Data Protection for Innovator Biologic Drugs in South America: the Case of Mexico
By Moeller IP Advisors
Until 2016, 35,480 applications for patenting biological drugs were filed in Mexico, according to data provided by Innography, an IP consulting company. It seems clear that Mexico constitutes a highly valued market for biologics. However, at this date, Mexico doesn’t have a law or another regulatory instrument that guarantees personal data exclusivity to pharmaceutical companies that produce and market biologic drugs, although this protection has been granted, in some cases, via case law. This is particularly critical, especially when compared to other jurisdictions: the US legal system provides for 12 years of DPE, while Canada grants a protection that lasts 8 years.
Why is DPE important for Biologics
Biologics are drugs that, because of their complexity, are particularly expensive to manufacture compared to the traditional pharmaceuticals. On the other hand, it is possible to synthesize a generic biologic agent that is structurally different enough from the original without infringing a patent on the original biologic. In other words, it’s relatively easy to manufacture a “copycat” biologic without breaching a patent. This copycat biologics are called biosimilars, they have the same therapeutic effect of the original biologic and, in fact, they can reduce the effectiveness of patent exclusivity.
Hence the necessity to protect the original producer through another tool: granting the exclusivity of the personal data used in the clinical trial. This way, other companies would not be allowed to leverage the clinical data that supports the effectiveness and safety of the biosimilar – but would need to produce their own data, which is clearly more costly and time-consuming.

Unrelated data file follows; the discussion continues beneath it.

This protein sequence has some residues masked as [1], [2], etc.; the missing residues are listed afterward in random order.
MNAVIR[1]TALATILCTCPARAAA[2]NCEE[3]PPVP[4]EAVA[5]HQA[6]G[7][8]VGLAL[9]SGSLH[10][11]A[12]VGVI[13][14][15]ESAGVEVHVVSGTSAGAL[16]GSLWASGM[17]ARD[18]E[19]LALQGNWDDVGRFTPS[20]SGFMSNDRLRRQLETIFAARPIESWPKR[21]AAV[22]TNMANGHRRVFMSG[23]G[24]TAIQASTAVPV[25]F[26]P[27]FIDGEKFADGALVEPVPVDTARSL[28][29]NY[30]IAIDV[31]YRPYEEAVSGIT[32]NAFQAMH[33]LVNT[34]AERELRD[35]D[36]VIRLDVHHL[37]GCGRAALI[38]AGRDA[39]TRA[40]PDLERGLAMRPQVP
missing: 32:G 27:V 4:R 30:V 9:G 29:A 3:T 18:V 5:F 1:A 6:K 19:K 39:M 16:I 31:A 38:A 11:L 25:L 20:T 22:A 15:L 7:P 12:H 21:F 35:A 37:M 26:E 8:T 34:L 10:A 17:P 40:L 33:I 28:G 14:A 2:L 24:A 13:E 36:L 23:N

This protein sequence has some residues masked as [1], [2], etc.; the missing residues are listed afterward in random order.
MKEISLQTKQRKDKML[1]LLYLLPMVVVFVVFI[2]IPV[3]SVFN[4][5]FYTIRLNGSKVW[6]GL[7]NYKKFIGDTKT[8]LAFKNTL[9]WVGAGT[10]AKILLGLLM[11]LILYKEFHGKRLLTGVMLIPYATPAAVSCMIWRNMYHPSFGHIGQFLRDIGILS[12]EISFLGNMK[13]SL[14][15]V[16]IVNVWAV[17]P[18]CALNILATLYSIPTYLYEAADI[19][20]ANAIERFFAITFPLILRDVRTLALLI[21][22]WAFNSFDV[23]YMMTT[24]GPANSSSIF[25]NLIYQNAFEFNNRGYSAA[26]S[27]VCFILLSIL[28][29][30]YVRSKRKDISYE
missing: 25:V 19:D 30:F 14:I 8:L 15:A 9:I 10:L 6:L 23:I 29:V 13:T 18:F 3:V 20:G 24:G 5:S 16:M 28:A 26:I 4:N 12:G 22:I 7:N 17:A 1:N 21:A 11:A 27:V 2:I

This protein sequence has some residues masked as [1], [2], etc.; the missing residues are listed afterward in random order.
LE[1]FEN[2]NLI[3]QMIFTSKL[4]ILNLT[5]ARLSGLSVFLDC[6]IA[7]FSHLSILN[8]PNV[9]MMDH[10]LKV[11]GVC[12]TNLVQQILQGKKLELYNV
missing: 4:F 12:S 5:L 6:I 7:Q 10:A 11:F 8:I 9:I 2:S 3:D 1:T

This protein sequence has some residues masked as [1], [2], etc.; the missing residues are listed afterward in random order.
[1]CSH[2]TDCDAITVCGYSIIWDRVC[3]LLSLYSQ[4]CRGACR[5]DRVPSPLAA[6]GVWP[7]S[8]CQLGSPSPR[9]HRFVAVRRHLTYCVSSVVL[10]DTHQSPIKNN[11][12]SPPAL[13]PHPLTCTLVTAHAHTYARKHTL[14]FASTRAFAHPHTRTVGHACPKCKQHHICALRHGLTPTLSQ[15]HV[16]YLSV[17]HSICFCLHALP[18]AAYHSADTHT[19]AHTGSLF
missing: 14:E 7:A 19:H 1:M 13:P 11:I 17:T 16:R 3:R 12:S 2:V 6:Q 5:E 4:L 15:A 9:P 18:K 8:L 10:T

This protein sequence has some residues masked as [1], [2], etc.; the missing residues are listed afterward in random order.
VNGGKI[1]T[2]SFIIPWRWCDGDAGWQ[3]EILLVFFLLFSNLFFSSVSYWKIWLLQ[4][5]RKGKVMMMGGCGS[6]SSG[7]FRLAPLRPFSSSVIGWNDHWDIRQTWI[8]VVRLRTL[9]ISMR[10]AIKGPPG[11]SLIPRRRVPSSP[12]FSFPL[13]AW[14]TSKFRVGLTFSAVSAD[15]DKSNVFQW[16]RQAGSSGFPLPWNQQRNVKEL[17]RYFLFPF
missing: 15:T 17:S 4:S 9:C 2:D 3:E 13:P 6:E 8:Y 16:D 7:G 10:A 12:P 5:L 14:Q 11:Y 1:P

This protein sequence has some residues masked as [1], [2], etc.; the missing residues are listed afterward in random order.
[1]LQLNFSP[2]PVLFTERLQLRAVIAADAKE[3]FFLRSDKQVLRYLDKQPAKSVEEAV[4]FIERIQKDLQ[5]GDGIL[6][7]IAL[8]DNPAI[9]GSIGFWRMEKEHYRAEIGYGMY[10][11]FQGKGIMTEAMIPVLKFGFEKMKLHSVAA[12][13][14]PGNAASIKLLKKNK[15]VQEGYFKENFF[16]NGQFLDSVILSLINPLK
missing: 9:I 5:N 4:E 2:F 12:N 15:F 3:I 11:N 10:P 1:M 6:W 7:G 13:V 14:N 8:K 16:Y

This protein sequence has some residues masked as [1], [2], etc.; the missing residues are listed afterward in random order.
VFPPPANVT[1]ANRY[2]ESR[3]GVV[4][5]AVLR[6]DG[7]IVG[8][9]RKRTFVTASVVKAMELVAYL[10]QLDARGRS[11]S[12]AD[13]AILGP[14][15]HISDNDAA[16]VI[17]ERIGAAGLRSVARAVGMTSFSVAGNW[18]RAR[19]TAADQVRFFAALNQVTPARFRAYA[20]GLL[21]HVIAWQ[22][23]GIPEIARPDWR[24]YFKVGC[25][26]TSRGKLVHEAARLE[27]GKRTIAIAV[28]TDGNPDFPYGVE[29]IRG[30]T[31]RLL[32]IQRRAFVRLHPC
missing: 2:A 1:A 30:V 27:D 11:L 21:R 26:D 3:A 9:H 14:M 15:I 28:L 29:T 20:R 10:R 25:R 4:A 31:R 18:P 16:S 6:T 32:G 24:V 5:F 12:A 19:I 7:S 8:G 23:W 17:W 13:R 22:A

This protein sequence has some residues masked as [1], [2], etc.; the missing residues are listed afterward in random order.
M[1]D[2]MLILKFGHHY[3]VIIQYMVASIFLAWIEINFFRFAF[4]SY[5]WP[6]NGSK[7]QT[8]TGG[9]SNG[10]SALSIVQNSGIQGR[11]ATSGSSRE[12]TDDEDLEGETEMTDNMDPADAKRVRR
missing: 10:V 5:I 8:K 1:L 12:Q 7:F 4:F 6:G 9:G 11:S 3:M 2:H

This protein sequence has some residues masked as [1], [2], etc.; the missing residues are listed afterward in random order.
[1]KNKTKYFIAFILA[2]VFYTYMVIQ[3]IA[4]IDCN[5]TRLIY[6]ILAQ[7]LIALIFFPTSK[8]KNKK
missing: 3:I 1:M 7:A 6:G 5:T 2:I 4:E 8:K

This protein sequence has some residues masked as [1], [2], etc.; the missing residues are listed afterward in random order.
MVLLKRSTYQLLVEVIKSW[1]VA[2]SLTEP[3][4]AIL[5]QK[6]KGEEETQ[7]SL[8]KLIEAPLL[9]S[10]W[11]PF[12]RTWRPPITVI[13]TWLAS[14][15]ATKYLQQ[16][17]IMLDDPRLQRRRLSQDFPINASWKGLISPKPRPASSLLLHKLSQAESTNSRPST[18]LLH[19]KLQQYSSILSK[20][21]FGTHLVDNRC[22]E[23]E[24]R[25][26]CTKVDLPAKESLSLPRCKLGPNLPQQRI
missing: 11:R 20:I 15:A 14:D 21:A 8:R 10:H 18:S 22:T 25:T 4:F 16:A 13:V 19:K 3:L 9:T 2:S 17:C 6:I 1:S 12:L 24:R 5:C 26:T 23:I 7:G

DPE Protection in Mexico
On June 19, 2012, Cofepris, the Mexican Commission for Health Risks (Comisión Federal para la Protección contra Riesgos Sanitarios) published an internal decree providing guidelines to grant protection to DPE in Mexico, but only with regard to traditional pharmaceuticals.
The protection has a duration of 5 years: during this period, competitors are not allowed to use clinical trials and other information provided by the producing company to prove the drug’s safety and efficacy.
The DPE established by the Cofepris, however, didn’t include biological pharmaceuticals.
On the other hand, in the last few years pharmaceutical companies asked and obtained, through legal actions, a sort of de facto DPE protection for biological pharmaceuticals, on the basis of the interpretation of international treaties (namely, NAFTA and TRIPS). The protection granted by the Courts has been established in 5 years – which is the term NAFTA refers to- although in 2015, after a trial initiated by the company Janssen Cilag, a Federal Circuit Court determined that the duration could be longer than 5 years if gathering the clinical data involved considerable efforts and time.
The Trans Pacific Partnership and the future of DPE
The Trans Pacific Partnership (TPP), a free trade agreement between twelve Pacific rim countries, was initiated to encourage commerce among 40% of the world’s economy, including Mexico, Australia, Canada and, until January 2017, the US. Some parts of the TPP deal with Intellectual Property Rights: one of them aims at uniforming the term for data exclusivity between all the member countries. Mexico signed the TPP in 2012, but so far, hasn’t issued any normative act referring to DPE.
Implementing the TPP would mean a safer, normative scene for warranting DPE to producers of biologics in Mexico.